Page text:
Mailinglist Archive: opensuse-security (191 mails)

< Previous Next >
checking rpm integrity
  • From: Volker Kuhlmann <kuhlmav@xxxxxxxxxxxxxxxxxxxxx>
  • Date: Fri, 07 Apr 2000 16:56:20 +1200 (NZST)
  • Message-id: <200004070456.QAA10568@xxxxxxxxxxxxxxxxxxxxxxxxxxx>
Stupid question: when I download an updated rpm for SuSE, how do I check
whether it's realy come from SuSE???

There is md5sum - but arrrrrrrrgggggggggg it's tedious!!!

Copy the relevant lines out of the SuSE advisory into a new file, edit
out the "ftp://..."; part at the front, save, run md5sum -c.
That can't be it, can it?

It does not seem to be a very reliable way to go. I find that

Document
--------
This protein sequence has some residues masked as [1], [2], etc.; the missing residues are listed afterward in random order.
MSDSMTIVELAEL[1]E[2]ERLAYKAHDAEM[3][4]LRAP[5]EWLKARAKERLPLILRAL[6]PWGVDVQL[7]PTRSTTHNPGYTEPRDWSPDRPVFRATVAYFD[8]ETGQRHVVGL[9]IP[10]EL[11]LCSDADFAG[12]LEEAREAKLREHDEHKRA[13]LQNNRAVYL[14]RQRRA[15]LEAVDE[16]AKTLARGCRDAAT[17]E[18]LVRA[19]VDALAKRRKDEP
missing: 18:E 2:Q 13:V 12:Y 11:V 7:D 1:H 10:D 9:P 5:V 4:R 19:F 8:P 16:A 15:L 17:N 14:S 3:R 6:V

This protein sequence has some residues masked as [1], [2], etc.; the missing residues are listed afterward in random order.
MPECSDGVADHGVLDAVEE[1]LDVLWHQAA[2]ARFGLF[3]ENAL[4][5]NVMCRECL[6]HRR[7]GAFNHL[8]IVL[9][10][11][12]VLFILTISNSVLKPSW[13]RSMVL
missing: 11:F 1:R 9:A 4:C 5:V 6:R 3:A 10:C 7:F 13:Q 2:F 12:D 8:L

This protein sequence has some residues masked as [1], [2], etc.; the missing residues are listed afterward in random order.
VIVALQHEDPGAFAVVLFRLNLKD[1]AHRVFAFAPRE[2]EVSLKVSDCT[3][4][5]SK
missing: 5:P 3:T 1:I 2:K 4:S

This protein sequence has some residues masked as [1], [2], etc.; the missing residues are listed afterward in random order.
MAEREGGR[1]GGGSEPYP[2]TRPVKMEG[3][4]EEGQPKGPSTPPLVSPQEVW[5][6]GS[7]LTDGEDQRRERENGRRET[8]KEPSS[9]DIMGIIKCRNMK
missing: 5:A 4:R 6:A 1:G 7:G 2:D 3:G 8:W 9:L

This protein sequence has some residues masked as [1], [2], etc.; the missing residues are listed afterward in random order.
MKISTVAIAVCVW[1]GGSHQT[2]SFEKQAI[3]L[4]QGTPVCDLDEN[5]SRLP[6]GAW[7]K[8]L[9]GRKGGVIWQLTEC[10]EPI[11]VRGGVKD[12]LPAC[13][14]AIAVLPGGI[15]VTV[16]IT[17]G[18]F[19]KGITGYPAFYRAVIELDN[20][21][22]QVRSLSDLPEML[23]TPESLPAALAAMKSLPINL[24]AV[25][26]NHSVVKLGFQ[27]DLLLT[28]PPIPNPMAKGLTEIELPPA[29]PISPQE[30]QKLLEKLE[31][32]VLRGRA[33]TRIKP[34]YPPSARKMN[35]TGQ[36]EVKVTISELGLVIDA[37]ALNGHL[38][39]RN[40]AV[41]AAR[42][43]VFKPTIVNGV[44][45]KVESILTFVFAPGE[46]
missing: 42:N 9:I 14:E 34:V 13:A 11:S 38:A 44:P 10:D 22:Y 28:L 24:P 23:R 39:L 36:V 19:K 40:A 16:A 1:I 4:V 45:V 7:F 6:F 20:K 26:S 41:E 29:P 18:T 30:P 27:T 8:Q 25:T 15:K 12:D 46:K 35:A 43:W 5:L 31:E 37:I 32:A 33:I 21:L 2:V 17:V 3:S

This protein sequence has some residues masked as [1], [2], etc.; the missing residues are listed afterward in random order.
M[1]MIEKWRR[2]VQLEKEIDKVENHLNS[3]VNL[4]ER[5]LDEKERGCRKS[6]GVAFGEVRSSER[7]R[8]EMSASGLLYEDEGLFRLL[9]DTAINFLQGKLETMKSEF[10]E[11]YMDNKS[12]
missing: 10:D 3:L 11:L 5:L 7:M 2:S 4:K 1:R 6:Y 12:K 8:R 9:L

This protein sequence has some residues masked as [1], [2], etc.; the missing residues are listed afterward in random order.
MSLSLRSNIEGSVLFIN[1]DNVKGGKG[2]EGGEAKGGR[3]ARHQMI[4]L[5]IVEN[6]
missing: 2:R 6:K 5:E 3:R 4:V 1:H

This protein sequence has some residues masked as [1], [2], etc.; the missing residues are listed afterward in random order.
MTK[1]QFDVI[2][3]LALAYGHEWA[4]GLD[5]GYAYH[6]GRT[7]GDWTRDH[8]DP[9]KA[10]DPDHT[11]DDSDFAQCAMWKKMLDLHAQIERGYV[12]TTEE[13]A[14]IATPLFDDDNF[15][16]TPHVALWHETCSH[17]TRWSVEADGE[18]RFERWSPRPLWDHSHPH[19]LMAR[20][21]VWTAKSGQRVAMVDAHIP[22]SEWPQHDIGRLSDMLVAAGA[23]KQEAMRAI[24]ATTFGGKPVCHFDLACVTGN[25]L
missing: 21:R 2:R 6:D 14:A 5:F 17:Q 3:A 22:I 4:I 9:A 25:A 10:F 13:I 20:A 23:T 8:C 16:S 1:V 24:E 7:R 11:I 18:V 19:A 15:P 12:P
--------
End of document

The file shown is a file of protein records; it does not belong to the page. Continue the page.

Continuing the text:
> md5sum -c ~/t/m
update/6.4/kpa1/kreatecd-0.3.8b-0.i386.rpm: FAILED



> md5sum update/6.4/kpa1/kreatecd-0.3.8b-0.i386.rpm
ec64fd1187373f48c02922eb71ae2f7a update/6.4/kpa1/kreatecd-0.3.8b-0.i386.rpm

I know SuSE has published bogus md5 sums before. Has it happen
again? Seems like it. See:


out of the gpm advisory.

When I was still using Red Hat, the whole job for any number of downloaded
rpms was done with "rpm -Kv *.rpm".

Question: why does SuSE not pgp/gpg sign their rpms? It would be much
more user-friendly as well as less error-prone. Or does it take that
much more effort to organise on SuSE's part?

(This is what I was meaning to gripe about for a while :-( )


< Previous Next >
This Thread
Follow Ups